video form of using an option's price to gauge market expectations for the magnitude of a price move following an earnings report has generated a lot comments and questions. One of the core concepts behind option prices is that their value is based on and represents expectations of a given price move within a given time frame. One of the keys to successfully trading options is to use a strategy that aligns with your market's expectations. The successful prediction of price movement, or lack thereof, in the underlying security without understanding the ensuing price behavior of the options will lead to disappointment.

Meet the Greeks

Helping to explain and define option price behavior are what are known as the

Greeks. My look Thursday at implied volatility was essentially related to

vega, which measures how one unit change in implied volatility will impact the change in an options price. There's an old saying that "changes in IV are easy to see, but it's understanding vega that makes the money." OK, I just made that up. The point is that while the two terms are often used interchangeably, it's important to connect how an increase or decrease in IV will impact the position in dollar terms. Vega is the bridge between IV and profit or loss.

But IV and vega are moving targets, and accurately predicting changes can be difficult. Witness my assumption in

Business Objects


that IV would decline from 70% to its 30-day average of 55% following Thursday's earnings announcement. I was off by a wide margin as IV dropped all the way to 40%, which is a four-month low.

While predicting changes to implied volatility can be difficult, most of the other variables of an option's price, such as time to expiration, price underlying, strike price and interest rates, are easily measured and changes fairly simple predict. We know that tomorrow there will be one less day until expiration, so the impact of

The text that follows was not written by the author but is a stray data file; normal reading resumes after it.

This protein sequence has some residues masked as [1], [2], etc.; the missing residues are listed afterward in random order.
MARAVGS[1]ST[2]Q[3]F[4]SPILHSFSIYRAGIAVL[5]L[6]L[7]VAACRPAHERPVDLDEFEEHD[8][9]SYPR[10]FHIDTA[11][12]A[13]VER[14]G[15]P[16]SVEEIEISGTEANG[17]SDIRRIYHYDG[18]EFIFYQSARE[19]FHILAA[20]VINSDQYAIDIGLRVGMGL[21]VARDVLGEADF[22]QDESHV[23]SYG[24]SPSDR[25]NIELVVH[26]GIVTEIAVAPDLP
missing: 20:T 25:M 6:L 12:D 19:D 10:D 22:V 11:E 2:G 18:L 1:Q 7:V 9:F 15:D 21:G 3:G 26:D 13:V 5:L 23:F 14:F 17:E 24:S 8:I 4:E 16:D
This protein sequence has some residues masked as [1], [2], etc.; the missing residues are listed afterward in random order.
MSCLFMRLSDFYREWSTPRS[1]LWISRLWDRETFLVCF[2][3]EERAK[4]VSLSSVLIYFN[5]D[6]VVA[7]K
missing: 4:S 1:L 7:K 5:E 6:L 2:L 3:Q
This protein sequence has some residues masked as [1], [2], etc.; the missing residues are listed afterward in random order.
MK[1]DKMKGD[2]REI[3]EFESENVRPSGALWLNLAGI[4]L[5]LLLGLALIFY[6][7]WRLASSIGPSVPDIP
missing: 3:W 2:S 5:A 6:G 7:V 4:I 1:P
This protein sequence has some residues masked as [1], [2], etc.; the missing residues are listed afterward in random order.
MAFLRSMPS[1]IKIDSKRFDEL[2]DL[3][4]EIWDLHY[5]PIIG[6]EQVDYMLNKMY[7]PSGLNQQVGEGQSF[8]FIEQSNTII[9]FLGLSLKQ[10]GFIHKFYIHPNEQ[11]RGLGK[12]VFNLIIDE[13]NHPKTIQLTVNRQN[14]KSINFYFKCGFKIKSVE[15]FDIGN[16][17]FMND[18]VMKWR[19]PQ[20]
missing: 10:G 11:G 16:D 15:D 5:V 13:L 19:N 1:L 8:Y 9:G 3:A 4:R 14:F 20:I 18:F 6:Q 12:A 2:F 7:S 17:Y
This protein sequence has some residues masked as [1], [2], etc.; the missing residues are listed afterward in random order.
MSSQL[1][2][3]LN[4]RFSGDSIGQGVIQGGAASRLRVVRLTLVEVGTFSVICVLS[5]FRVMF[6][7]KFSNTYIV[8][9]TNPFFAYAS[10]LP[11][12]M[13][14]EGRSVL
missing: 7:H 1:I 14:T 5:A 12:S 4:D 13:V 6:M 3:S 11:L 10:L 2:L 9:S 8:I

theta or time decay comes as no surprise.

One of most important and basic of the Greeks for determining the price behavior of an option is

delta, which measures the impact that one unit change in the price of the underlying security will have on the price of the option. An at-the-money option typically has a 0.50 delta, which means that for every $1 move in the stock, the option's value will change by 50 cents.

Understanding that concept is crucial for having realistic expectations for the type and amount of returns, both profit and loss, that will be realized on a given price move. Take a look at

the facts about delta for an expanded discussion of how find an option's delta and

this article for how it can be applied to choosing the right strategy or for hedging.

Note that none of this will help predict what the underlying stock might do. But understanding how the option price is likely to behave under various scenarios will help you set realistic expectations and avoid the disappointment and despair that come when a great call doesn't yield great results.

Tony Crescenzi's Blog: Stock of Unsold Homes Falling

Originally published on 10/26/2006 at 10:40 a.m. EDT

New-home sales increased for a second month and inventories fell. That'sthe good news. The bad news is that it took a sharp decline in prices tospur activity.

New-home sales rose to a 1.075 million annual pace in September, 35,000 morethan expected. Sales for previous months were revised downward by 56,000,repeating a recent pattern resulting from high levels of cancellations.

Sales have largely moved sideways since plunging last year, with September'ssales pace almost equal to the 2006 average of 1.079 million. Hence, therate of deterioration has slowed from 2005 when sales peaked at a record1.367 million annual pace in July 2005.